Abstract: This paper examines the extent to which a firm's management practices are valued in the marketplace using the interview survey data which are comparable with that in Bloom and Van Reenen (2007). Kawakami and Asaba (2013) use the same interview data and find that among various management practices, human resources management has a significantly positive impact on Tobin's q, while some of the organizational management variables have a significantly negative impact. The latter result is contrary to Bloom and Van Reenen (2007; 2010; 2012). This paper tries to examine the relationship in more detail between organizational management practice and Tobin's q. We use the raw answers for calculating the organizational management score instead of the organizational management score itself. The detailed analysis suggests three characteristics of management practices: (i) Information sharing and coordination within a unit or a team increases the firm value, while disclosure of information and coordination across units decreases the value; (ii) The impact of quick decision making on a firm's market value varies depending upon the contexts; (iii) Speedy decision making increases the value in the case of new business development, while consultation with the people concerned increases a firm's market value in the case of closing an existing business.
    Date: 2014–08
  15. By: Vincent Sterk (University College London); Petr Sedlacek (Bonn University)
    Abstract: This paper shows that job creation of cohorts of U.S. firms is strongly influenced by aggregate conditions at the time of their entry. Using data from the Business Dynamics Statistics (BDS) we follow cohorts of young firms and document that their employment levels are very persistent and largely driven by the intensive margin (average firm size) rather than the extensive margin (number of firms). To differentiate changes in the composition of startup cohorts from post-entry choices and to evaluate aggregate effects, we estimate a general equilibrium firm dynamics model using BDS data. We find that even for older firms, the aggregate state at birth drives the vast majority of variations in employment across cohorts of the same age. The key force behind this result is fluctuation in choices made by startups that determine their potential to grow large. At the aggregate level, startup decisions account for the large low-frequency fluctuations observed in the employment rate.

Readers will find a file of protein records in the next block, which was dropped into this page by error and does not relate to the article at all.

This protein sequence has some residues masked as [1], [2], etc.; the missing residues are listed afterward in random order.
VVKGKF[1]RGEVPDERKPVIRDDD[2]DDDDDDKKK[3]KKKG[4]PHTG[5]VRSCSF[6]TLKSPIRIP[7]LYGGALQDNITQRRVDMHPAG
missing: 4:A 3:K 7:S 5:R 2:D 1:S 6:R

Date: 2014
  16. By: Anna Sabadash (European Commission – JRC - IPTS)
    Abstract: Despite the persistent need to precisely capture and carefully analyze the employment effects associated with the production and deployment of ICT, policy discussion has not been well-supported by good quality statistical information on the ICT employment. In part, this has been due to the absence of an appropriate framework and agreed terminology for describing and quantifying ICT occupations both inside and outside the ICT sector. This paper aims to supply an empirical researcher with some methodological insights on how to describe the ICT employment landscape in the EU countries. It provides background information on the different taxonomies used to capture ICT employment dynamics, and summarises the opportunities and challenges related to the data. This is not a research paper but rather a technical note, intended for empirical economists dealing with the employment statistics. Its primary objective is to stimulate and promote discussion rather than to provide a definitive solution.
    Keywords: ICT, employment, industry, occupation, skills
    JEL: C81 C82 B41
    Date: 2013–12
  17. By: Stephen Littlechild
    Abstract: The framework proposed by Ofgem, OFT and CMA invokes a well-functioning market, but the Competition Commission has not always used such a concept, and when it has done so it has been problematic. Here, the well-functioning market is Ofgem’s vision of a successful market, not anchored in any actual market. Ofgem’s indicators of a competitive market have changed since 2002: tariff variety and products tailored to different customer groups are now a harmful complexity rather than a potential benefit of competition. The proposed “theories of harm” ignore regulatory policy and coordinated conduct facilitated by regulation. The analysis of weak customer response fails to distinguish between competition as an equilibrium state and as the Competition Commission's rivalrous discovery process over time. The framework thus reflects Ofgem’s perspective, but the assessment needs to be independent because regulation is at issue, and because Ofgem is no longer capable of a competition assessment.
    Keywords: Well-functioning market, competition assessment, retail competition
    JEL: L97 L51
    Date: 2014–08–04